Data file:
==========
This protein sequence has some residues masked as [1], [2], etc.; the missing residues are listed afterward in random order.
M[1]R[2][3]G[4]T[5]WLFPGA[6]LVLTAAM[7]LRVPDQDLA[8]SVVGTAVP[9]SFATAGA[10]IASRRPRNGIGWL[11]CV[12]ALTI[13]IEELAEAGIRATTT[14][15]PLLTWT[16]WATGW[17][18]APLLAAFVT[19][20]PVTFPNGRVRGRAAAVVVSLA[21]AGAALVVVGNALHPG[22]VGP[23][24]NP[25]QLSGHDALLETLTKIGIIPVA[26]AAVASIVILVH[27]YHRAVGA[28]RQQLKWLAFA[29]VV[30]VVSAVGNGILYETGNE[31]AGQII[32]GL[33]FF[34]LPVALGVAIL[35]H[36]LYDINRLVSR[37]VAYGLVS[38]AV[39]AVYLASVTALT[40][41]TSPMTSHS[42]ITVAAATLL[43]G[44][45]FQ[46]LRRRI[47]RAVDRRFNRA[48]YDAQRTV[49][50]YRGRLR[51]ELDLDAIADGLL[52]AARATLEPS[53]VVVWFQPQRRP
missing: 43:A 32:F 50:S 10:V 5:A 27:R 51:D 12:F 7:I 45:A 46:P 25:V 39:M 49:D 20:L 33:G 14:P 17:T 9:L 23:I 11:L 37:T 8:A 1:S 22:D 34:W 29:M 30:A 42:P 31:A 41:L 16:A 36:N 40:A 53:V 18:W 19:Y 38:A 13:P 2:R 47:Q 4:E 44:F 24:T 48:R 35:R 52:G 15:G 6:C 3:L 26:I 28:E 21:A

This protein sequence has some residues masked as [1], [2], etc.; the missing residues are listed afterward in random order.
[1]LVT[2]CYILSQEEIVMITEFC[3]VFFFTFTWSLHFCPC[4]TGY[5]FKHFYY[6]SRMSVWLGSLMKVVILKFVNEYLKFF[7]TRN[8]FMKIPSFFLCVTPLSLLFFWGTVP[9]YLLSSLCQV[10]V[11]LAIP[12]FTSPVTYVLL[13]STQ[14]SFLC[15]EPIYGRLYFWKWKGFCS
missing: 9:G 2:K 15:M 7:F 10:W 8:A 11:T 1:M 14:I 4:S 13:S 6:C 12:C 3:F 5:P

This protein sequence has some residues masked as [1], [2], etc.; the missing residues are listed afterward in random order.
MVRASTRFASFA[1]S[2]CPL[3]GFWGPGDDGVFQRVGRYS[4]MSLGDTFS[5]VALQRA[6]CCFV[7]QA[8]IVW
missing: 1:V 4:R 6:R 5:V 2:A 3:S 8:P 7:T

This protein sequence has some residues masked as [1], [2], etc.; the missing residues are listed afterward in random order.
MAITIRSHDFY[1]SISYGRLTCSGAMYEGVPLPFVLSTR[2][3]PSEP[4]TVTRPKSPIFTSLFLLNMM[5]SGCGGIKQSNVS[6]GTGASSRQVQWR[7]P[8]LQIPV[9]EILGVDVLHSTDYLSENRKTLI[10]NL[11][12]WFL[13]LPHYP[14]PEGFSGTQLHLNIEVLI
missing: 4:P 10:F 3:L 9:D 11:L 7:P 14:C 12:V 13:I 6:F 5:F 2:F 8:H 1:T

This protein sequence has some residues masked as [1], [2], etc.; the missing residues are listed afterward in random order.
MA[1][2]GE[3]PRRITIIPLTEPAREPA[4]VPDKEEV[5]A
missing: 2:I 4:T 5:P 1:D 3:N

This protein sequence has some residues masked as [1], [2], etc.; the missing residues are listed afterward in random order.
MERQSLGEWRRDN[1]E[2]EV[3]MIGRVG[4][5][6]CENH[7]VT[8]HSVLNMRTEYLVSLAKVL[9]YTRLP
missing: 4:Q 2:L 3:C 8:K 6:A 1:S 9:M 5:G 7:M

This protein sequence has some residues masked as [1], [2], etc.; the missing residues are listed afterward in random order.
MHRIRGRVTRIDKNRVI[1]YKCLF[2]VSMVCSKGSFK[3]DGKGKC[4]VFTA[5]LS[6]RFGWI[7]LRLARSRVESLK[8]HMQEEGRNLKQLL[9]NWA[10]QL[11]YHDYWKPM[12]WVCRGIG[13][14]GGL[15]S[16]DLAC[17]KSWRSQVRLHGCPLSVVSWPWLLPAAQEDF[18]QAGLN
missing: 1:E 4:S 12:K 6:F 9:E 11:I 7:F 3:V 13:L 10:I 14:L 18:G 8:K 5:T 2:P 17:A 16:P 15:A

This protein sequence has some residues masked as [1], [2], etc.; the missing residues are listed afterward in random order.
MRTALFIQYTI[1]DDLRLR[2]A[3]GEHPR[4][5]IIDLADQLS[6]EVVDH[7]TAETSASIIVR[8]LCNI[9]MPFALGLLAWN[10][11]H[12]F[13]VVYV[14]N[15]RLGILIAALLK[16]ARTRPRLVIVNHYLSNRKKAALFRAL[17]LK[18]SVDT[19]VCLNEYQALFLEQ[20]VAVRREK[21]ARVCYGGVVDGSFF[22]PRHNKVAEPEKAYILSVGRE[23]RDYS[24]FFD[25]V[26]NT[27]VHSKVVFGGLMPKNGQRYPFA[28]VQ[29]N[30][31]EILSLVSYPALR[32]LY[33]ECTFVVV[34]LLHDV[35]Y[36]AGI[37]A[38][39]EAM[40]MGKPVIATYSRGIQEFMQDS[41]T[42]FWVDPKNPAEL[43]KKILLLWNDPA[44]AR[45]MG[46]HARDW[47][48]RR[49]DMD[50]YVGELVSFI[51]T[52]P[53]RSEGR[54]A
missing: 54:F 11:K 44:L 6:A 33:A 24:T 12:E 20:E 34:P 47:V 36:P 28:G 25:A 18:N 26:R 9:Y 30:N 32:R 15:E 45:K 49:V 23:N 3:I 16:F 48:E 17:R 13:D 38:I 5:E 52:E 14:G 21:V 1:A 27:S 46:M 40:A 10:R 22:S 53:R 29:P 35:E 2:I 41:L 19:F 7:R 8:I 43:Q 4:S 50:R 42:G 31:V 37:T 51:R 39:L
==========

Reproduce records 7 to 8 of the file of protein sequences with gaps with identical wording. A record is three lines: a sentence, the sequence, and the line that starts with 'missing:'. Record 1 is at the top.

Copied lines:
This protein sequence has some residues masked as [1], [2], etc.; the missing residues are listed afterward in random order.
MHRIRGRVTRIDKNRVI[1]YKCLF[2]VSMVCSKGSFK[3]DGKGKC[4]VFTA[5]LS[6]RFGWI[7]LRLARSRVESLK[8]HMQEEGRNLKQLL[9]NWA[10]QL[11]YHDYWKPM[12]WVCRGIG[13][14]GGL[15]S[16]DLAC[17]KSWRSQVRLHGCPLSVVSWPWLLPAAQEDF[18]QAGLN
missing: 1:E 4:S 12:K 6:F 9:E 11:I 7:F 3:V 13:L 10:I 14:L 18:G 8:K 5:T 2:P 17:A 16:P 15:A

This protein sequence has some residues masked as [1], [2], etc.; the missing residues are listed afterward in random order.
MRTALFIQYTI[1]DDLRLR[2]A[3]GEHPR[4][5]IIDLADQLS[6]EVVDH[7]TAETSASIIVR[8]LCNI[9]MPFALGLLAWN[10][11]H[12]F[13]VVYV[14]N[15]RLGILIAALLK[16]ARTRPRLVIVNHYLSNRKKAALFRAL[17]LK[18]SVDT[19]VCLNEYQALFLEQ[20]VAVRREK[21]ARVCYGGVVDGSFF[22]PRHNKVAEPEKAYILSVGRE[23]RDYS[24]FFD[25]V[26]NT[27]VHSKVVFGGLMPKNGQRYPFA[28]VQ[29]N[30][31]EILSLVSYPALR[32]LY[33]ECTFVVV[34]LLHDV[35]Y[36]AGI[37]A[38][39]EAM[40]MGKPVIATYSRGIQEFMQDS[41]T[42]FWVDPKNPAEL[43]KKILLLWNDPA[44]AR[45]MG[46]HARDW[47][48]RR[49]DMD[50]YVGELVSFI[51]T[52]P[53]RSEGR[54]A
missing: 54:F 11:K 44:L 6:A 33:A 24:T 12:E 20:E 34:P 47:V 36:P 28:G 25:A 18:N 26:R 9:Y 30:N 32:R 15:E 45:K 49:V 23:N 3:I 16:F 48:E 17:R 13:D 38:I 5:E 52:E 14:G 21:V 1:A 27:S 46:M 40:A 10:R 22:S 53:R 29:P 35:E 2:I 41:L 19:F 7:R 8:I 43:Q 4:S 50:R 42:G 31:V 37:T 51:R 39:L